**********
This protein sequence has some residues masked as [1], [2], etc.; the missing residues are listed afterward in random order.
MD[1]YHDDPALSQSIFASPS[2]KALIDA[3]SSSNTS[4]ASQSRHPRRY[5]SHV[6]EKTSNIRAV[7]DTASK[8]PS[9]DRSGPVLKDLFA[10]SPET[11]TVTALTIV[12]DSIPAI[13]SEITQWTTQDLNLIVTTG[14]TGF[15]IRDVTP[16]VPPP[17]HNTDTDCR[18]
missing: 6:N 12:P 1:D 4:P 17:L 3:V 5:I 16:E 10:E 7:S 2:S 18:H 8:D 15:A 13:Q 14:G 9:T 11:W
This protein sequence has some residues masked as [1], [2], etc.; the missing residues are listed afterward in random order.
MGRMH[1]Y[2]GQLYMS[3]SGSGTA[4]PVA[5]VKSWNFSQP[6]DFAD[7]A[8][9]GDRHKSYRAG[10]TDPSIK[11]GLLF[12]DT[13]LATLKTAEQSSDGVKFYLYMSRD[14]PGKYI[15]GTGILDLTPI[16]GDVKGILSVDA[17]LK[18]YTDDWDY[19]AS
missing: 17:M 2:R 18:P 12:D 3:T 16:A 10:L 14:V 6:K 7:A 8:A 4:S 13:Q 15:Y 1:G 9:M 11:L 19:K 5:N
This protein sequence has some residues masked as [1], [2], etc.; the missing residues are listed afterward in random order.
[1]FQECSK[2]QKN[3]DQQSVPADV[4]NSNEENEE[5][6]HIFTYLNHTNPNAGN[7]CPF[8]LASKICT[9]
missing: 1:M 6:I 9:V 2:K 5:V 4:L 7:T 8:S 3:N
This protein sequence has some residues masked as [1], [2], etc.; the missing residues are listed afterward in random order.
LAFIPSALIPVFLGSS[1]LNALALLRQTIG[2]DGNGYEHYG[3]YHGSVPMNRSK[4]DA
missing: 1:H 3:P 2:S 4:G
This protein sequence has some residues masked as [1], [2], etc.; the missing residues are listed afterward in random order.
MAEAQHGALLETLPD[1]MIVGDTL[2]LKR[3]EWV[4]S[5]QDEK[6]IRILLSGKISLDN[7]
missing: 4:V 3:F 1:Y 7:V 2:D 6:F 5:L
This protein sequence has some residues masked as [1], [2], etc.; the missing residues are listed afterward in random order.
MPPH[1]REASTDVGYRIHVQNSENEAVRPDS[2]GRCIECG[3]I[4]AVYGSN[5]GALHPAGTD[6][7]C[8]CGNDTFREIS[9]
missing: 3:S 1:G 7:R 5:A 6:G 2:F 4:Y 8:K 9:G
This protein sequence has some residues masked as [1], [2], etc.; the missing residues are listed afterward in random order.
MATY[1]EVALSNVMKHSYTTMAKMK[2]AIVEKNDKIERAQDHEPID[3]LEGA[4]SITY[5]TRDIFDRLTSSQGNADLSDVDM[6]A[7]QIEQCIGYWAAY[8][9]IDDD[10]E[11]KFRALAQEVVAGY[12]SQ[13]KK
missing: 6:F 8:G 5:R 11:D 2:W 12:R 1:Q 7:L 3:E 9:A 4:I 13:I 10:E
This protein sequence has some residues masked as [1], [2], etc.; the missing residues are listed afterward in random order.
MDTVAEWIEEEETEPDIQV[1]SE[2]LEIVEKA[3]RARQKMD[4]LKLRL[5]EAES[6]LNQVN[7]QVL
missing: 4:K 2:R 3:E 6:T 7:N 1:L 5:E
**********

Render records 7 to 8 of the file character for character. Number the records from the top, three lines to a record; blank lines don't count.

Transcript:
This protein sequence has some residues masked as [1], [2], etc.; the missing residues are listed afterward in random order.
MATY[1]EVALSNVMKHSYTTMAKMK[2]AIVEKNDKIERAQDHEPID[3]LEGA[4]SITY[5]TRDIFDRLTSSQGNADLSDVDM[6]A[7]QIEQCIGYWAAY[8][9]IDDD[10]E[11]KFRALAQEVVAGY[12]SQ[13]KK
missing: 6:F 8:G 5:R 11:D 2:W 12:R 1:Q 7:L 3:E 9:A 4:I 13:I 10:E
This protein sequence has some residues masked as [1], [2], etc.; the missing residues are listed afterward in random order.
MDTVAEWIEEEETEPDIQV[1]SE[2]LEIVEKA[3]RARQKMD[4]LKLRL[5]EAES[6]LNQVN[7]QVL
missing: 4:K 2:R 3:E 6:T 7:N 1:L 5:E